Nine States' Experiences Implementing Federal Requirements for Computerized Statewide Voter Registration Lists
GAO-06-247, Feb 7, 2006
The Help America Vote Act of 2002 (HAVA) was enacted in part to help ensure that only eligible persons are registered to vote. Under HAVA, as of January 1, 2004, states were to create computerized statewide voter registration lists to serve as official rosters of legally registered voters for elections for federal office. States, however, were given the option to seek a waiver to postpone implementation of HAVA provisions until 2006. All but nine states did so. This report discusses the experiences of the nine states that were subject to the original HAVA deadline--Alaska, Arizona, Georgia, Hawaii, Kentucky, Minnesota, South Carolina, South Dakota, and West Virginia. The report describes actions election officials in these states reported taking to meet specific HAVA requirements--as applicable to their states--for (1) establishing computerized statewide voter registration lists and (2) verifying the accuracy of information on voter registration applications and maintaining accurate computerized voter lists. GAO is also reporting what states said about challenges they faced and lessons learned implementing the requirements. Draft sections of this report were reviewed by the nine states; the Election Assistance Commission, which was responsible for coordinating HAVA waivers; and the Department of Justice. GAO incorporated technical comments, as appropriate.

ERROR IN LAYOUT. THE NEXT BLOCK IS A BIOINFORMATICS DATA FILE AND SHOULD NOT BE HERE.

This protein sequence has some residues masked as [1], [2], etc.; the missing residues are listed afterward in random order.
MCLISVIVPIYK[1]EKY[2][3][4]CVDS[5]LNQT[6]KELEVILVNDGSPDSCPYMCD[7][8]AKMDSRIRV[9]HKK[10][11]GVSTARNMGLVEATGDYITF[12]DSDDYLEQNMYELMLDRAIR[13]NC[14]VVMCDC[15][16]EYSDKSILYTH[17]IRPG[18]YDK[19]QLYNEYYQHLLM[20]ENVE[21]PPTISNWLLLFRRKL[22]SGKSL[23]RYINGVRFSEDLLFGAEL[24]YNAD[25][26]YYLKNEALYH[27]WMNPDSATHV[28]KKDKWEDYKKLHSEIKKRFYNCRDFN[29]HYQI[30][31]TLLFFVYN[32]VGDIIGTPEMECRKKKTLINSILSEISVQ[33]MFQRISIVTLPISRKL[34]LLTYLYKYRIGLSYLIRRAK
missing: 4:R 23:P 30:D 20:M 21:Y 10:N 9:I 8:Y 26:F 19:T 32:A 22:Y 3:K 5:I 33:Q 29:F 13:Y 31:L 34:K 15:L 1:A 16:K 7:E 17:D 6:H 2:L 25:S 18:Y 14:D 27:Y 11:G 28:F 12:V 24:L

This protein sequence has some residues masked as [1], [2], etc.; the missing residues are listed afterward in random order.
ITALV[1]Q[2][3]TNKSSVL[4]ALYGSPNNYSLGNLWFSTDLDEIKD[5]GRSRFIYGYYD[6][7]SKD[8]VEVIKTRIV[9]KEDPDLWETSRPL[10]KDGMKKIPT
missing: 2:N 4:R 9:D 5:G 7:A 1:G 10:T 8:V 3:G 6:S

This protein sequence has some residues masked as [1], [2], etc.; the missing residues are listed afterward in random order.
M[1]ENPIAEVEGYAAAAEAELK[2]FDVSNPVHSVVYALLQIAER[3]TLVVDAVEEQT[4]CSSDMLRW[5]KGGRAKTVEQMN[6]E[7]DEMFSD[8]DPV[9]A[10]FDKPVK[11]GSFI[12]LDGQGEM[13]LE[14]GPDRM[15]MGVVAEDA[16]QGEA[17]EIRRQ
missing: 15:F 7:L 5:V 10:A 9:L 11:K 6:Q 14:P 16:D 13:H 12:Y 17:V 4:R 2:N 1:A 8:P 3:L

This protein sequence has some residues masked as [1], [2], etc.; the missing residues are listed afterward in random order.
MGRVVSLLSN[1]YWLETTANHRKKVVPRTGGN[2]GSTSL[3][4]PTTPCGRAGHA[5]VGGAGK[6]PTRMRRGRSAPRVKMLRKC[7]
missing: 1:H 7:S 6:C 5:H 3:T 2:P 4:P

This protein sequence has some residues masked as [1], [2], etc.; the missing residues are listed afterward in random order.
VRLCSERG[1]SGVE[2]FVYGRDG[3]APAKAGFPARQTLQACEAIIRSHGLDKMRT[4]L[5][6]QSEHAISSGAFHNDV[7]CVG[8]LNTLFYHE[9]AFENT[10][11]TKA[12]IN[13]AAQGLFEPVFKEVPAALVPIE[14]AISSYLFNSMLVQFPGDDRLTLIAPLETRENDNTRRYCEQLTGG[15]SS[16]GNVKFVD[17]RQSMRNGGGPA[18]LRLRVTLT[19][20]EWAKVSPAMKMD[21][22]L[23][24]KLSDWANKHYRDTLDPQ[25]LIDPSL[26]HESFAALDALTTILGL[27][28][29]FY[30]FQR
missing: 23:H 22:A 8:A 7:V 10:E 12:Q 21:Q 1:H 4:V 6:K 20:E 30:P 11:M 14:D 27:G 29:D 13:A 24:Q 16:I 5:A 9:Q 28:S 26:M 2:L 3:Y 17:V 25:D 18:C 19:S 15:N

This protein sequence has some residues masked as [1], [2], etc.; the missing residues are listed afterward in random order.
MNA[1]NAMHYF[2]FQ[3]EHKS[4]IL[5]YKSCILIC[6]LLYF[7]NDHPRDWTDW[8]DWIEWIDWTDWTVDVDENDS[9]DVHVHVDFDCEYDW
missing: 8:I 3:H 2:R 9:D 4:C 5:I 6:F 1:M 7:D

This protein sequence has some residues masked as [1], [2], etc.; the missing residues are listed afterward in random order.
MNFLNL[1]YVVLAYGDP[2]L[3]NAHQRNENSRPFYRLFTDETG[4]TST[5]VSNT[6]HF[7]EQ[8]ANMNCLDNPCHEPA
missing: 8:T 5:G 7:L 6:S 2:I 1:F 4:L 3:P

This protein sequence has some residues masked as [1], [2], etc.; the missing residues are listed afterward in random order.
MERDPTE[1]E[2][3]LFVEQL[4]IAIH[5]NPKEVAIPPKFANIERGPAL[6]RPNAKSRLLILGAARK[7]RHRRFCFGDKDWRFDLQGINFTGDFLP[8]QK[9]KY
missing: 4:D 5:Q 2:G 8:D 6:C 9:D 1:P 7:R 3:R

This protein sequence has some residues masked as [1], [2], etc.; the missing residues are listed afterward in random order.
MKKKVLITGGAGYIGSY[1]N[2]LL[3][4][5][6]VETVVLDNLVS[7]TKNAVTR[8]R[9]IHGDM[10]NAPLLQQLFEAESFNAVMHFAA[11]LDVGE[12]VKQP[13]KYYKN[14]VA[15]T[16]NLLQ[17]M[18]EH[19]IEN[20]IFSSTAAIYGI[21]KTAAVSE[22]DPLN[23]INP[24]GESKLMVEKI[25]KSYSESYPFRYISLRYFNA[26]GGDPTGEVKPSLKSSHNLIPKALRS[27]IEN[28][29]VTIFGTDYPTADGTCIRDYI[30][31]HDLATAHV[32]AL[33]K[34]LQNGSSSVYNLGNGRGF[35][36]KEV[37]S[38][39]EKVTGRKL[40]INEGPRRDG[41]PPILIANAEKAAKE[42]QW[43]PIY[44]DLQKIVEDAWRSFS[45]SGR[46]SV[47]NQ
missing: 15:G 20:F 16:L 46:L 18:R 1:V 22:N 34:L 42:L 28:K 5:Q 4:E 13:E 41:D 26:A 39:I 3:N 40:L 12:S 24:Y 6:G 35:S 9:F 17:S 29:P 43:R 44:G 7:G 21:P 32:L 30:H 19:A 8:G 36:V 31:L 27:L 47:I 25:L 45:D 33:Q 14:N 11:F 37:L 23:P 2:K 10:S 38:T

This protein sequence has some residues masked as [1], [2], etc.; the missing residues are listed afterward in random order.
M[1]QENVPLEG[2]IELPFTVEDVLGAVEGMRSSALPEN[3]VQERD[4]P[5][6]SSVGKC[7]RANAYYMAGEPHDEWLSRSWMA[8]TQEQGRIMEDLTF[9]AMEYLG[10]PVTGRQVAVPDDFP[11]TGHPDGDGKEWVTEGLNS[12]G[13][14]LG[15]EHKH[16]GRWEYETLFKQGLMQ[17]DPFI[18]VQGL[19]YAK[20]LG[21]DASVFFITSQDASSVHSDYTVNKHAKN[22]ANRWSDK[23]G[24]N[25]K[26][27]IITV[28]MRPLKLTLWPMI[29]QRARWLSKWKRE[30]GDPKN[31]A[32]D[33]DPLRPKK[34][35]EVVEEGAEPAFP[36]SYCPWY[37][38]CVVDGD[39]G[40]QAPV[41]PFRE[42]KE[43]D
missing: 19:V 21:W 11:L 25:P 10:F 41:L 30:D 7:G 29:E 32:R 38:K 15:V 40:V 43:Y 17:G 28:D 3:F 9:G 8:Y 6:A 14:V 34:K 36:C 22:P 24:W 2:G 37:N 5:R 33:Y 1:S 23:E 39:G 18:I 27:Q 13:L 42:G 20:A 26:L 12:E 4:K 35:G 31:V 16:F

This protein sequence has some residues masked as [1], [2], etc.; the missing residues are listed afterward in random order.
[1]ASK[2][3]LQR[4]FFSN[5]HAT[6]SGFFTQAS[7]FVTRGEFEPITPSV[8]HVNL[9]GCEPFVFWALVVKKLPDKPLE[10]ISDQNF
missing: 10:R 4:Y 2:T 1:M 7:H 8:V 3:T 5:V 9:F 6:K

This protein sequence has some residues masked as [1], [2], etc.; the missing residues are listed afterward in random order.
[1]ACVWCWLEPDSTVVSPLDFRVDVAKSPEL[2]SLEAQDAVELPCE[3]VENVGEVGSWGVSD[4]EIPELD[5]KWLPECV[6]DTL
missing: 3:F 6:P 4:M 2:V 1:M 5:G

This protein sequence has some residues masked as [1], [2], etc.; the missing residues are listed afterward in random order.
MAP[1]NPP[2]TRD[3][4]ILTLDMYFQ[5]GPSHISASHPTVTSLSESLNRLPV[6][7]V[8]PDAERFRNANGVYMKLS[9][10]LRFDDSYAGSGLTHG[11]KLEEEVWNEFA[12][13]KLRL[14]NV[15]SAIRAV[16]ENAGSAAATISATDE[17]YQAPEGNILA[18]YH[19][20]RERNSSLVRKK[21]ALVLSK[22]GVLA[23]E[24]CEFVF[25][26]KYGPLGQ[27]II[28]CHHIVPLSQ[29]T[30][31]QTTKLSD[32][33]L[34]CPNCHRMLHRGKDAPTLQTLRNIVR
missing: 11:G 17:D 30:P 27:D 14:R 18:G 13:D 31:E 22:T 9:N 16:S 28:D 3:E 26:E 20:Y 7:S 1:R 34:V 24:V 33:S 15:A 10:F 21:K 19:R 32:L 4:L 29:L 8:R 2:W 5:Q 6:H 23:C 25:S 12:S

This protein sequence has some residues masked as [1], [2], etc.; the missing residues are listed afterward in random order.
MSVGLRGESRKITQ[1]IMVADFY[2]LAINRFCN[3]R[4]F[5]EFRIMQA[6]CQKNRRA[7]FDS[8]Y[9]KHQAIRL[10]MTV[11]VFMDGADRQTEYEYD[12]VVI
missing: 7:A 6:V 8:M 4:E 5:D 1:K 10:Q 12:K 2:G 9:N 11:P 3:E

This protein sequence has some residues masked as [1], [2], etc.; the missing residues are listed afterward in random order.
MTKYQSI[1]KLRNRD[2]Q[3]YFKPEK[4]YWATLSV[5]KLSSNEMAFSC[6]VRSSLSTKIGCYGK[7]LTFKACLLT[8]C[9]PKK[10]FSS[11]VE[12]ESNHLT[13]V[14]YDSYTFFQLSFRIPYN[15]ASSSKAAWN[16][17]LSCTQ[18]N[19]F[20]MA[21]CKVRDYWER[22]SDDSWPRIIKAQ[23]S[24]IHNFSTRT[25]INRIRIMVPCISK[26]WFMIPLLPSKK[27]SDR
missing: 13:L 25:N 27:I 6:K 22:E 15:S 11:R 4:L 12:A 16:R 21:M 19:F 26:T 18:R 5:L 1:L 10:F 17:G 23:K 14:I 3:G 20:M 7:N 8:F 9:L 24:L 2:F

To establish the HAVA-required registration lists, five states modified existing computerized statewide voter registration systems; one state replaced an older system with a new one; and two states created statewide voter registration systems for the first time, according to election officials. Officials from the ninth state reported no actions were taken because the state had such a registration list in place prior to HAVA. State election officials reported they took steps to verify information provided on voter registration applications and maintain their voter lists as required by HAVA. States either completed or were in the process of completing the required matches of voter registration information with state motor vehicle agency (MVA) or Social Security Administration (SSA) records. Officials from all nine states reported conducting the list maintenance activities required by HAVA: eliminating duplicate registrations and coordinating the voter list with state agency records on felons and the deceased to identify and remove the names of ineligible registrants. According to officials from four states, implementing HAVA improved the accuracy of the voter lists, for example, by correcting errors in voter information before they were entered into the statewide list. Officials from the other five states reported little to no improvements to the accuracy of their lists in part, some said, because they had established systems similar to those required by HAVA prior to the enactment of the law. State election officials reported they faced challenges and learned lessons while implementing the HAVA requirements. For example, officials from seven states reported their experiences taught them that collaborating with local officials to develop the computerized statewide systems later helped them successfully implement the systems.